Finally the tubes were terminated using the remaining quick disconnects with male ends on the cooler side and female ends on the shirt side. I used the crimp connectors (part #5435K28) to secure them in place. I wouldn’t recommend using screw clamps, as they can easily cut your hand when trying to connect or disconnect from the car.
So how well does it work? Extremely well, that’s how! I’ve used it at Barber Motorsports Park in May, Carolina Motorsports Park in June and July, and all I have to say is that sitting inside the race car on a blistering asphalt grid was just as comfortable as sitting inside an air conditioned car. The cooling effect is immediate, it almost feels as though cold water were pouring over you. Heck, after a session I didn’t want to get out of the car because I knew I would immediately be hot. The 13qt system was plenty for a sprint race format (~30 mins). I don’t know how much longer it would be good for, but you could always opt for the 19qt Engel dry box for enduros.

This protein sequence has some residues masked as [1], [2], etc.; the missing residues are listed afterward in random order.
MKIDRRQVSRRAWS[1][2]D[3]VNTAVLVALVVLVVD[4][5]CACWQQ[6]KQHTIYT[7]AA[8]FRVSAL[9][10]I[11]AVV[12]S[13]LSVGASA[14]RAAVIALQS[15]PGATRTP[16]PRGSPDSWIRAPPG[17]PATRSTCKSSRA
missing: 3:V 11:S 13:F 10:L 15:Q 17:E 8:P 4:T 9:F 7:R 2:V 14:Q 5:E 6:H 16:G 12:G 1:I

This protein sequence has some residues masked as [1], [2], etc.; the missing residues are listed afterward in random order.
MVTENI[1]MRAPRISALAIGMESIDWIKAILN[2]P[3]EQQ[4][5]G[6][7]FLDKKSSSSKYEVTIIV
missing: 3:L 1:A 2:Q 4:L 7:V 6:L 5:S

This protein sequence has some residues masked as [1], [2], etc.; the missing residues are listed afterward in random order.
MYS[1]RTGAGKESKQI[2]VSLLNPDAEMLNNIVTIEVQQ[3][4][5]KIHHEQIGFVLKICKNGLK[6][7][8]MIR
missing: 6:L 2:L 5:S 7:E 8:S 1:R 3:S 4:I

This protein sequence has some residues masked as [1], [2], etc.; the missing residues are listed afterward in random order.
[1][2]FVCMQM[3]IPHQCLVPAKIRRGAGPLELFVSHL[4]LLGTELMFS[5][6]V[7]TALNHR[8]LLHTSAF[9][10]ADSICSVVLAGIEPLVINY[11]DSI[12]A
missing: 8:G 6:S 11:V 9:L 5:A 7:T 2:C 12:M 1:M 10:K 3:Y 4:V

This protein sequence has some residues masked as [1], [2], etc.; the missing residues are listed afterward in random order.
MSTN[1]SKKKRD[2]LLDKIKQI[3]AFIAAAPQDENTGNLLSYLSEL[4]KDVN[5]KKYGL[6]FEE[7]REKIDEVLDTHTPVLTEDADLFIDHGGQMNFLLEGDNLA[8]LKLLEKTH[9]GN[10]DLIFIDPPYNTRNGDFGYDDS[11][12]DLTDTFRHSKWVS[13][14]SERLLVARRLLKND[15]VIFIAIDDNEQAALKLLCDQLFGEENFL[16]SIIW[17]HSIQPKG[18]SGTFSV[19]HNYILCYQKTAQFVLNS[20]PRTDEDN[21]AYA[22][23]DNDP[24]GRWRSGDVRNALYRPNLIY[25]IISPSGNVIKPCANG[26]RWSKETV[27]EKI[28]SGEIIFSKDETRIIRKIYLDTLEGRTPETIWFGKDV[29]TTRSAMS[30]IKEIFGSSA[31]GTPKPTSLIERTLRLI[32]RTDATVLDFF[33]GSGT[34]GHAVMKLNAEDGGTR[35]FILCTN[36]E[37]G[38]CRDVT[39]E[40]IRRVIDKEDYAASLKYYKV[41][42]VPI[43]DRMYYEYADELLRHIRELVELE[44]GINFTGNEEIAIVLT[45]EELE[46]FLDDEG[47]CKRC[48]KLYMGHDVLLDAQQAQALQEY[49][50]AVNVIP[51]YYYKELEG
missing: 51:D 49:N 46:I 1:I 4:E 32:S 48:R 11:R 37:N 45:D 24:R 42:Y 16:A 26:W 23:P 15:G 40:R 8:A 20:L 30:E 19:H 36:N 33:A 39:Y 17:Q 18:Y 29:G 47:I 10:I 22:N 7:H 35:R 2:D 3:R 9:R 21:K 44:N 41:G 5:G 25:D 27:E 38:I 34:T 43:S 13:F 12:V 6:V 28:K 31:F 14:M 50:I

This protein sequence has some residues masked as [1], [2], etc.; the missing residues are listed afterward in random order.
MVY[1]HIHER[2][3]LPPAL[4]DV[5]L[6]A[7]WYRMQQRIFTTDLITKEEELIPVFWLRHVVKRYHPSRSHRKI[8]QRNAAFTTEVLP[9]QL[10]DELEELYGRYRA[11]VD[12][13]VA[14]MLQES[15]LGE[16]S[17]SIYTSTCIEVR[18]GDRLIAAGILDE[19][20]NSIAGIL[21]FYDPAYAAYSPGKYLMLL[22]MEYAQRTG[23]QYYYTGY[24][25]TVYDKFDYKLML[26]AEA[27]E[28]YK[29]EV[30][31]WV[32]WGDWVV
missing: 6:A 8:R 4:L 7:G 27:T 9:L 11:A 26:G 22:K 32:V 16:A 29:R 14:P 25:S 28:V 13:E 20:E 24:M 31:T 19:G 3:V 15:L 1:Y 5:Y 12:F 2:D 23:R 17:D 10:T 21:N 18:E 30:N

What about mounting the cooler? Since this is going to be car specific, I left this until the end. As I mentioned previously, I mounted my cooler in the spare tire well. There are off-the-shelf mounting plates available from the well known companies that produce cooling shirt systems, but I wanted something tailored to my setup. I wanted the cooler mounted as close to the front of the spare tire well as possible, as I had to have space for my differential cooler and also reduce the polar moment of having extra weight out back.
I used some plain aluminum right angle stock, riveted to the floor on three sides of the cooler. I cut a slit on the left and right pieces to allow a ratchet strap to pass through, which was also riveted to the floor. To keep the cooler from tipping forward under hard braking I bent a piece of flat stock aluminum into a brace, which was also riveted to the spare tire well and a cushioning strip of silicone was added. A simple ratchet strap (the smallest I could find) is used to secure the entire cooler firmly to the floor.